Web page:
Posted on September 9, 2015 at 12:29 PM
In the most recent post for the “Deliberation and Education” series, we examined the role of deliberation in the Presidential Commission for the Study of Bioethical Issues (Bioethics Commission) fourth report Privacy and Progress in Whole Genome Sequencing. While not specifically citing democratic deliberation in its recommendations in Privacy and Progress, the Bioethics Commission actively demonstrated the principle by inviting experts from the public and private sectors to inform their public deliberations on the topic. The fifth post in the series will examine deliberation and education in the Commission’s fifth report: Safeguarding Children: Pediatric Medical Countermeasure Research.
At the request of the Secretary for Health and Human Services, the Bioethics Commission conducted a careful and transparent review of the ethical considerations of conducting medical countermeasure (MCM) research with children.
Safeguarding Children, published in March 2013, is the Bioethics Commission’s response to this request. In this report, the Commission made six recommendations concerning MCM research with children, differentiating between pre-event (before exposure to an agent) and post-event (after exposure) research. The Commission identified four ethical principles to guide their discussion of pediatric research protections: respect for persons, beneficence, justice, and democratic deliberation. The Commission recognized that in research, one example of democratic deliberation is community engagement—the process of including community members in an ongoing public exchange of ideas. Democratic deliberation can also be present in various aspects of institutional research review and approval. The Commission referenced community engagement and democratic deliberation in its recommendations for both pre- and post-event research.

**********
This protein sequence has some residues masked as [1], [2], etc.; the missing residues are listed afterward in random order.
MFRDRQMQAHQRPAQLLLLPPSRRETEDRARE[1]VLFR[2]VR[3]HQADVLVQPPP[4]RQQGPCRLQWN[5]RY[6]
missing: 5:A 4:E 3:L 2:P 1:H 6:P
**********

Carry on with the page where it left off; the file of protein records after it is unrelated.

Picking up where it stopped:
In its fourth recommendation, the Bioethics Commission included community engagement in its recommended ethical framework for national-level review of pre-event research that poses more than minimal risk without a prospect of direct benefit. Through this framework, the Commission sough to specify a rigorous set of conditions necessary to determine whether research is conducted in accordance with “sound ethical principles”—a regulatory requirement for this exceptional type of research.
The Bioethics Commission determined that community engagement would be particularly important in a post-event scenario, when it’s necessary to educate the public about research, allow them to inform the researchers about their concerns, and encourage the public to utilize the results of the research. The Commission recommended that, for post-event research:
… Institutional review boards must also ensure that…provisions are made to engage communities throughout the course of research.
Both recommendations described here reflect the Bioethics Commission’s emphasis on the importance of democratic deliberation and its practical implementation. By engaging the community throughout the research process—be it pre- or post-event—researchers can ensure that the public remains aware of what is occurring, while the community can guarantee that its voices and concerns are being heard.
Safeguarding Children and all other Bioethics Commission reports are available at bioethics.gov.